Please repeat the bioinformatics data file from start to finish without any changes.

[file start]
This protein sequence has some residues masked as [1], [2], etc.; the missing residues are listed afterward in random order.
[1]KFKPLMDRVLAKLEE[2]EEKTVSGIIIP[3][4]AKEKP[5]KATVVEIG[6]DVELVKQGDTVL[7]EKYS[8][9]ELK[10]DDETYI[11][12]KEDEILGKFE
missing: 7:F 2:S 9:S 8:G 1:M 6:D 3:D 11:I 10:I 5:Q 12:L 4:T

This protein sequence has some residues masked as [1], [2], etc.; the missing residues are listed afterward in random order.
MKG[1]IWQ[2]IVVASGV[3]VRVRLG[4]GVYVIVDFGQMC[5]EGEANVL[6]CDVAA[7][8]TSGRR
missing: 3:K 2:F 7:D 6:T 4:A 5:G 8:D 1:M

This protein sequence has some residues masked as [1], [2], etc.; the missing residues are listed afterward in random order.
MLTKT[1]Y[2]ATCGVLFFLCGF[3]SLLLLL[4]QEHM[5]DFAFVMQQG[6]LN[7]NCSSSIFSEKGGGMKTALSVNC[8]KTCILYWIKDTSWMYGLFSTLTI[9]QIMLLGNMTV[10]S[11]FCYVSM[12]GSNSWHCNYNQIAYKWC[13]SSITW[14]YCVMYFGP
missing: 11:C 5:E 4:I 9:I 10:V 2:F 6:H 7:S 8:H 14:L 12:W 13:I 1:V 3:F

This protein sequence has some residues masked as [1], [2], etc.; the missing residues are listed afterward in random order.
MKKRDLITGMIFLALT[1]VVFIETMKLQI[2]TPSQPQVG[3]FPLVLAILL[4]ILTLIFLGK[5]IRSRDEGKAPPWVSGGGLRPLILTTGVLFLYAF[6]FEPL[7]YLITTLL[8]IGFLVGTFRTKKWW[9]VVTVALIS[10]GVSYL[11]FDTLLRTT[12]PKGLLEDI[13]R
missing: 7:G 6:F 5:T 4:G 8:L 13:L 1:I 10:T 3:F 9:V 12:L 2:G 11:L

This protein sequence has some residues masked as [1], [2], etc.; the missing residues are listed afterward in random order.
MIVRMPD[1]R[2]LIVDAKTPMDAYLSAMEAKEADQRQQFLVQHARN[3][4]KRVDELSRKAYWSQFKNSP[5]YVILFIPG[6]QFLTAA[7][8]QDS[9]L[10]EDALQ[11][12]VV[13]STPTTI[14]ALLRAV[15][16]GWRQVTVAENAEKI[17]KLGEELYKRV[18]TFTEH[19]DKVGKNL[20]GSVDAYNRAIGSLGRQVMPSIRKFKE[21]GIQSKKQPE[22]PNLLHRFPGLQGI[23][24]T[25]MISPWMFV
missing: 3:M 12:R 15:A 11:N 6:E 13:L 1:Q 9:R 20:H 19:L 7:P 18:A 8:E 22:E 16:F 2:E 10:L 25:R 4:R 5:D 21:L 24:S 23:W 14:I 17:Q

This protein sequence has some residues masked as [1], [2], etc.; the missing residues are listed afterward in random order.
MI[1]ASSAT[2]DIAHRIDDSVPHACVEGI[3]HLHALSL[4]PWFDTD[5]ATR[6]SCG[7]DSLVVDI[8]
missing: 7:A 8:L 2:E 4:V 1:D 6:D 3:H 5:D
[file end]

This protein sequence has some residues masked as [1], [2], etc.; the missing residues are listed afterward in random order.
[1]KFKPLMDRVLAKLEE[2]EEKTVSGIIIP[3][4]AKEKP[5]KATVVEIG[6]DVELVKQGDTVL[7]EKYS[8][9]ELK[10]DDETYI[11][12]KEDEILGKFE
missing: 7:F 2:S 9:S 8:G 1:M 6:D 3:D 11:I 10:I 5:Q 12:L 4:T

This protein sequence has some residues masked as [1], [2], etc.; the missing residues are listed afterward in random order.
MKG[1]IWQ[2]IVVASGV[3]VRVRLG[4]GVYVIVDFGQMC[5]EGEANVL[6]CDVAA[7][8]TSGRR
missing: 3:K 2:F 7:D 6:T 4:A 5:G 8:D 1:M

This protein sequence has some residues masked as [1], [2], etc.; the missing residues are listed afterward in random order.
MLTKT[1]Y[2]ATCGVLFFLCGF[3]SLLLLL[4]QEHM[5]DFAFVMQQG[6]LN[7]NCSSSIFSEKGGGMKTALSVNC[8]KTCILYWIKDTSWMYGLFSTLTI[9]QIMLLGNMTV[10]S[11]FCYVSM[12]GSNSWHCNYNQIAYKWC[13]SSITW[14]YCVMYFGP
missing: 11:C 5:E 4:I 9:I 10:V 2:F 6:H 7:S 8:H 14:L 12:W 13:I 1:V 3:F

This protein sequence has some residues masked as [1], [2], etc.; the missing residues are listed afterward in random order.
MKKRDLITGMIFLALT[1]VVFIETMKLQI[2]TPSQPQVG[3]FPLVLAILL[4]ILTLIFLGK[5]IRSRDEGKAPPWVSGGGLRPLILTTGVLFLYAF[6]FEPL[7]YLITTLL[8]IGFLVGTFRTKKWW[9]VVTVALIS[10]GVSYL[11]FDTLLRTT[12]PKGLLEDI[13]R
missing: 7:G 6:F 5:T 4:G 8:L 13:L 1:I 10:T 3:F 9:V 12:L 2:G 11:L

This protein sequence has some residues masked as [1], [2], etc.; the missing residues are listed afterward in random order.
MIVRMPD[1]R[2]LIVDAKTPMDAYLSAMEAKEADQRQQFLVQHARN[3][4]KRVDELSRKAYWSQFKNSP[5]YVILFIPG[6]QFLTAA[7][8]QDS[9]L[10]EDALQ[11][12]VV[13]STPTTI[14]ALLRAV[15][16]GWRQVTVAENAEKI[17]KLGEELYKRV[18]TFTEH[19]DKVGKNL[20]GSVDAYNRAIGSLGRQVMPSIRKFKE[21]GIQSKKQPE[22]PNLLHRFPGLQGI[23][24]T[25]MISPWMFV
missing: 3:M 12:R 15:A 11:N 6:E 13:L 1:Q 9:R 20:H 19:L 7:P 18:A 8:E 22:E 16:F 2:E 10:L 25:R 4:R 5:D 21:L 24:S 23:W 14:I 17:Q

This protein sequence has some residues masked as [1], [2], etc.; the missing residues are listed afterward in random order.
MI[1]ASSAT[2]DIAHRIDDSVPHACVEGI[3]HLHALSL[4]PWFDTD[5]ATR[6]SCG[7]DSLVVDI[8]
missing: 7:A 8:L 2:E 4:V 1:D 6:D 3:H 5:D